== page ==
EXAMINE randomised 5,380 patients in 49 countries with Type 2 diabetes with an ACS within the previous 15-90 days.2 The EXAMINE primary endpoint of non-inferiority compared to placebo in addition to standard of care was met, showing no increase in CV risk in a Type 2 diabetes patient population at high risk for CV events based on the primary composite endpoint of CV death, nonfatal myocardial infarction and nonfatal stroke. The primary endpoint occurred at similar rates in the alogliptin and placebo groups (in 11.3 percent of patients vs. 11.8 percent of patients during a median follow-up period of 18 months; HR, 0.96; upper boundary of the one-sided repeated CI, 1.16).
In the alogliptin group, 71.4 percent of patients received 25 mg, 25.7 percent received 12.5 mg, and 2.9 percent received 6.25 mg daily.2 Alogliptin doses were adjusted according to renal function: estimated glomerular filtration rate (eGFR) by the Modification of Diet in Renal Disease formula ≥ 60 ml/min/1.73 m2, 25 mg daily; < 60 ml/min/1.73 m2 but ≥ 30 ml/min/1.73 m2, 12.5 mg daily; and < 30 ml/min/1.73 m2, 6.25 mg daily. Premature discontinuation of the study drug was similar in the alogliptin and placebo groups (20.9 percent of patients vs. 22.6 percent). The median duration of exposure to study drug was 533 days (interquartile range, 280 to 751 days). By the end of the study, the mean change from baseline in HbA1c was -0.33 percent and 0.03 percent in the alogliptin and placebo groups respectively, and the least square means difference in HbA1c between alogliptin and placebo was -0.36 percent (95 percent CI, -0.43, -0.28, p<0.001). In the analysis of the components of the primary endpoint, the hazard ratios were consistent with the overall result. Hazard ratios for death from any cause and CV death were consistent with the primary composite endpoint.
Takeda conducted the global EXAMINE trial in accordance with the United States (U.S.) Food and Drug Administration's (FDA) 2008 Guidance, titled "Guidance for Industry: Diabetes Mellitus - Evaluating Cardiovascular Risk in New Antidiabetic Therapies to Treat Type 2 Diabetes," for all new Type 2 diabetes treatments.5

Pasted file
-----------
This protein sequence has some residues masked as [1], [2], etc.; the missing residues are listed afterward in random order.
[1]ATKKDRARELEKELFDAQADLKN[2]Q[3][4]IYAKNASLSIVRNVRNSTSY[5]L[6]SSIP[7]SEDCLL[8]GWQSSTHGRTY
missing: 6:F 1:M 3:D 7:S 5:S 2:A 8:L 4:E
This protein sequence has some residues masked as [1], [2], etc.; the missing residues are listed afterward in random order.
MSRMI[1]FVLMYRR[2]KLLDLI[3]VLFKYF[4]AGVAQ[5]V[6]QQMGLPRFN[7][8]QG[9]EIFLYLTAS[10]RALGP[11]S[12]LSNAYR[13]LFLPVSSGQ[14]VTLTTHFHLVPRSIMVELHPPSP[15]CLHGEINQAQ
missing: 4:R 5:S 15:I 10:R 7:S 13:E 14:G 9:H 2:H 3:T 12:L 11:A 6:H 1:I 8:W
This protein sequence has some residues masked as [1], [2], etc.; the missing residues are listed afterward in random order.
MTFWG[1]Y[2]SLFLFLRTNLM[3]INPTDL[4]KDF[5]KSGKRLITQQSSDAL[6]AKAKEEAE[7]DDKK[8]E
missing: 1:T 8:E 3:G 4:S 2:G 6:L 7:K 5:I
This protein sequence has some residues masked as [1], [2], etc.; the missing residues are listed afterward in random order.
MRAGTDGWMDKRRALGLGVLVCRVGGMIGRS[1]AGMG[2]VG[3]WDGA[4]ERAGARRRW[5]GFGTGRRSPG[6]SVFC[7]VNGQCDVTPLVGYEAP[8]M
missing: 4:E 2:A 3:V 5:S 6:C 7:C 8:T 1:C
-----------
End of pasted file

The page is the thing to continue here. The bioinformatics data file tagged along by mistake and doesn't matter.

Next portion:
About Vipidia (Alogliptin)
Alogliptin is a prescription oral anti-diabetes agent and is part of the dipeptidyl-peptidase-4 inhibitor (DPP-4i) class of drugs. It is indicated for the treatment of Type 2 diabetes in adults aged 18 years and older to improve glycaemic control in combination with other glucose lowering medicinal products including insulin, when these, together with diet and exercise, do not provide adequate glycaemic control.6
Alogliptin is designed to stimulate the body's normal response to glucose regulation. Alogliptin is a selective DPP-4 inhibitor, designed to slow the inactivation of incretin hormones.6
Alogliptin is also available in a fixed-dose combination (FDC) therapy in the UK. Vipdomet combines alogliptin with metformin (12.5 mg alogliptin/1,000 mg metformin hydrochloride), a widely used Type 2 diabetes medication, in a single twice-daily tablet indicated for use in the treatment of adult patients aged 18 years and older with Type 2 diabetes mellitus:7
- as an adjunct to diet and exercise to improve glycaemic control in adult patients, inadequately controlled on their maximal tolerated dose of metformin alone, or those already being treated with the combination of alogliptin and metformin
- in combination with pioglitazone (i.e. triple combination therapy) as an adjunct to diet and exercise in adult patients inadequately controlled on their maximal tolerated dose of metformin and pioglitazone
- in combination with insulin (i.e. triple combination therapy) as an adjunct to diet and exercise to improve glycaemic control in patients when insulin at a stable dose and metformin alone do not provide adequate glycaemic control
Further information on alogliptin can be found in the Summary of Product Characteristics (SmPC) and Patient Information Leaflet (PIL) which can be obtained at www.medicines.org.uk.